Plymouth, N.H.— Journey through the Arctic Refuge is an exhibition created by the National Geographic Society of photographs by John Burcham and Jonathan Waterman. The exhibition celebrates the 50th anniversary of the 19.2-million-acre refuge, its inhabitants and the challenges before it.
George Schaller, who paired with Waterman for the 1956 trek said of the Refuge, “There are places on earth that are so special and unique that they must remain unaffected by greed and preserved without compromise. The Arctic Refuge is one of these.”
Plymouth State University was the final destination of this nationally touring project, and the exhibition is on display through October 3. Photographer and author Jon Waterman presented a gallery discussion September 22.
Three additional lectures have been added to the series:
Thursday, Oct. 7, 12:30 p.m. Memorial Hall Room 103—Professor of Tourism Management Mark Okrant: Is Tourism the Answer for Arctic Communities?
Okrant says, “Communities throughout the Arctic are faced with an uncertain economic future. A number of these have turned to tourism as a solution. Is this really a sustainable remedy?”
Tuesday, Nov. 9, 7 p.m. Boyd Science Center Room 144— Film: Diet of Souls by John Houston (English and Inuktitut with English subtitles.)
John Houston’s third film, Diet of Souls, contains a message from Inuit elders about how the world and the animals must be looked after, and the traditional Inuit belief that animals have souls and are, in fact, non-human persons. Ree Brennin will be a discussant.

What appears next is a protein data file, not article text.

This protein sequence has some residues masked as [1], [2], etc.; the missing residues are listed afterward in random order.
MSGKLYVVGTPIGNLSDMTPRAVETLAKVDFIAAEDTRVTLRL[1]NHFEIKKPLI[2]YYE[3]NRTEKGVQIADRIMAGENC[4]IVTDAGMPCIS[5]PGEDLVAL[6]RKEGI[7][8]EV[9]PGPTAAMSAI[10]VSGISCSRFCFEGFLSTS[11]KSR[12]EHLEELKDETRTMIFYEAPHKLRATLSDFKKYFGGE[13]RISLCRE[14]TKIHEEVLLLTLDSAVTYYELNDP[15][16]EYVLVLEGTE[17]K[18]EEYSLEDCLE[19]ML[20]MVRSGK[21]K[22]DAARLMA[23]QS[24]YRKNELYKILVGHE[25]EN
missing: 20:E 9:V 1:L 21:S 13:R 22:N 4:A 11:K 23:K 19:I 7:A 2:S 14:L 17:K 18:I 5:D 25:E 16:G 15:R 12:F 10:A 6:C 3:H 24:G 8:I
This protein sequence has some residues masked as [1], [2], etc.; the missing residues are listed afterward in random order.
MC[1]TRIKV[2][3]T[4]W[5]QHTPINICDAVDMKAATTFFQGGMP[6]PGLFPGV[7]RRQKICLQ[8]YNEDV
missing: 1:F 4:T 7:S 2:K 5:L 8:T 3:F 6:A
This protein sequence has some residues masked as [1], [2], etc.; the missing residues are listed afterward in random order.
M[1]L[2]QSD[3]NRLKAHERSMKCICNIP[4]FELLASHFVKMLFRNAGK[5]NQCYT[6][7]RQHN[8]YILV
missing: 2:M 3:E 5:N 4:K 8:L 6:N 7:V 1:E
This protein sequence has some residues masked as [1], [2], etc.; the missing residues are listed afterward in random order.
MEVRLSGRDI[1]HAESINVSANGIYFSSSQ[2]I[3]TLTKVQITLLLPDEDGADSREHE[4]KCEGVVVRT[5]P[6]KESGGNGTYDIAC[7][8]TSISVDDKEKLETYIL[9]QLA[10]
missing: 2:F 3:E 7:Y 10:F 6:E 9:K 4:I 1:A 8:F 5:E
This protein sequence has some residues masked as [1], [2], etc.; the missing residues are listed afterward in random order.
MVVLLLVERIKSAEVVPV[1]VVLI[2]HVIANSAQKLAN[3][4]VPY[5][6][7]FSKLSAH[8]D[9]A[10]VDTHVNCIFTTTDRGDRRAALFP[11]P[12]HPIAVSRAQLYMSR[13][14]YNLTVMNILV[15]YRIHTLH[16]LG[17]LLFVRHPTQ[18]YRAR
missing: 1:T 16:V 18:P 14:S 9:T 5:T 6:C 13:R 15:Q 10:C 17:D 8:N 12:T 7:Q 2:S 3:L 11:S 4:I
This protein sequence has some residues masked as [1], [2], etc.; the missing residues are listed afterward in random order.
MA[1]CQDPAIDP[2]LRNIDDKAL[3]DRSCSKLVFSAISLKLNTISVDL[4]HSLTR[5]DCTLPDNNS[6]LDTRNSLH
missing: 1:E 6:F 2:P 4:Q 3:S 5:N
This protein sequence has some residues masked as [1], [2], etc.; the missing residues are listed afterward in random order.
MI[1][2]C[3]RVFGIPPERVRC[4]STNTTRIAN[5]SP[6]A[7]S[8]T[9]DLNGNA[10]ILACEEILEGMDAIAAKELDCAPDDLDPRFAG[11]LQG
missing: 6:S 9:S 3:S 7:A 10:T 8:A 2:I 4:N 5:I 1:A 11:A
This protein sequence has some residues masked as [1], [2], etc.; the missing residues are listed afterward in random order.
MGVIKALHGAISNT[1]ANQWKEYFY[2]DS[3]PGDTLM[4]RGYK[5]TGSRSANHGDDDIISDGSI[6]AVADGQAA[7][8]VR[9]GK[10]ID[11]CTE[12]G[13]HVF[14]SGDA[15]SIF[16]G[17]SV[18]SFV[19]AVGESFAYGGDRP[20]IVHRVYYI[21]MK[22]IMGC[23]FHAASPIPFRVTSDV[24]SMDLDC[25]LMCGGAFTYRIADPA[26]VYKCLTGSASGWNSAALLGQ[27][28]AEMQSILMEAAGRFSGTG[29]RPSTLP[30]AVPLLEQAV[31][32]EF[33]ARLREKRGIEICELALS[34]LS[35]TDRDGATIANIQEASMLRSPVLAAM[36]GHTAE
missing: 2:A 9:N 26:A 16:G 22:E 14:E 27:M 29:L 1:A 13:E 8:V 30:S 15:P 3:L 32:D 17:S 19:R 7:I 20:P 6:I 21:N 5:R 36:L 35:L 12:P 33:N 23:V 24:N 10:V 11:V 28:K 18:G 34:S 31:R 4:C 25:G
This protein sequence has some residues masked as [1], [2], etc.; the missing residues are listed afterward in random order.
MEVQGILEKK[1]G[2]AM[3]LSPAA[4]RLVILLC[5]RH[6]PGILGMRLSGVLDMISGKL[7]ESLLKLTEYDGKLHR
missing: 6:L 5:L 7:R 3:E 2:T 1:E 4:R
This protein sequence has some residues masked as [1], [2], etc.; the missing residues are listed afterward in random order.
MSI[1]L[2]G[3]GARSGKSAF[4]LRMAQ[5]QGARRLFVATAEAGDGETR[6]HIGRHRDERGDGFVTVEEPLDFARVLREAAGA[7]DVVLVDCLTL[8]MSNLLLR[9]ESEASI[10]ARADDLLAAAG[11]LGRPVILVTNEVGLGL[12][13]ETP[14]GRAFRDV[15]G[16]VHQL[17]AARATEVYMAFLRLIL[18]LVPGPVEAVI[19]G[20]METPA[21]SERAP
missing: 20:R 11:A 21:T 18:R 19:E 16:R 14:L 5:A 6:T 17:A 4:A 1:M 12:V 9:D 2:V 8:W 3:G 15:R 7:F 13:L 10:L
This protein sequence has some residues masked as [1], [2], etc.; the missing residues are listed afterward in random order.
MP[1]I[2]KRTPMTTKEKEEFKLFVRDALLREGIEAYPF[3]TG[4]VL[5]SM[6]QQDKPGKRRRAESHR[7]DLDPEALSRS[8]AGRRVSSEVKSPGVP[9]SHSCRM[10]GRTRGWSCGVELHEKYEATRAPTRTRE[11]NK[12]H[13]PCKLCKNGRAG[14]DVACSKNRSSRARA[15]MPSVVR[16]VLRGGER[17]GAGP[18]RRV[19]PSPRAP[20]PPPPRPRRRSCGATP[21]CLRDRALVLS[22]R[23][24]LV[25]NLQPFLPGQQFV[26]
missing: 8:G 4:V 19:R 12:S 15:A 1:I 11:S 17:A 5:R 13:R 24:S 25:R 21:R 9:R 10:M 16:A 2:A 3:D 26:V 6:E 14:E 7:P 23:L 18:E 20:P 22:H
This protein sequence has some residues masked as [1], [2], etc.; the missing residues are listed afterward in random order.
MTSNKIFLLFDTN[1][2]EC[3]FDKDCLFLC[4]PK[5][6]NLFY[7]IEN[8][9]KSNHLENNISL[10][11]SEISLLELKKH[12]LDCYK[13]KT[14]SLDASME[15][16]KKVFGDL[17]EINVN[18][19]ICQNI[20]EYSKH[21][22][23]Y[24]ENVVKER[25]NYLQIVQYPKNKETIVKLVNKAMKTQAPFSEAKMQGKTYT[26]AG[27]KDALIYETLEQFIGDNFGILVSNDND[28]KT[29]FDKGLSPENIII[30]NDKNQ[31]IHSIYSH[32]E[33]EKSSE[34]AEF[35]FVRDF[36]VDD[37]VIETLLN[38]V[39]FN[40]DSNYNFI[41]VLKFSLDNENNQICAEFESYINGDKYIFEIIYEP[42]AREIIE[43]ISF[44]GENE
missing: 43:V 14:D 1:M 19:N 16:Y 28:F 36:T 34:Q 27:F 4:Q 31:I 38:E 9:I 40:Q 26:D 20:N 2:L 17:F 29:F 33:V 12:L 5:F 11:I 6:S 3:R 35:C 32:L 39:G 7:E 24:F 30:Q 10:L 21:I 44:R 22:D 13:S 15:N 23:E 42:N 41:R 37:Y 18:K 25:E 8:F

Houston has directed two experimental documentaries about Inuit cultural beliefs, Diet of Souls and Nuliajuk: Mother of the Sea Beasts, which won the award for Outstanding Achievement in a Documentary at the 2002 Directors Guild of Canada Awards. Houston has also directed Songs in Stone: An Arctic Journey Home, about the Inuit artists of Cape Dorset and his parents, Alma and James Houston, who are widely recognized for their work in developing the art market for Inuit sculpture and prints.
Songs in Stone won the Best Arts/Entertainment Award at the 2000 Yorkton Short Film & Video Festival. He worked as first assistant director on Carroll Ballard’s Never Cry Wolf and several other productions before making his own films.
Thursday, Dec. 2, 12:30 p.m., Memorial Hall Room 103—PSU Professor of History Emeritus David Switzer: On the Track of the Revenue Cutter Bear. In 1886 the U.S Revenue Service sent the cutter Bear north to patrol in Alaskan waters, including the Bering Sea; west to Siberia and north to Point Barrow. Photographs of Lt. Charles Kennedy show images of whalers, native watercraft and various native peoples of the region.
Sponsors of the series are: Institute for New Hampshire Studies, PSU International Film Society,
Museum of the White Mountains, Common Ground, Center for the Environment, Karl Drerup Art Gallery, Plymouth State Outing Club, PSU Adventure Education (Dept of Health and Human Performance),
PSU Geography Club, PSU Science Society and the Hartman Union Building.
For information about the series contact Professor Okrant, firstname.lastname@example.org.
For information about the exhibition contact PSU Director of Exhibitions Catherine Amidon, email@example.com.
For general information about events at PSU, log on to ThisWeek@PSU. http://thisweek.blogs.plymouth.edu.
Contact: Betsy Cheney (603) 535-2276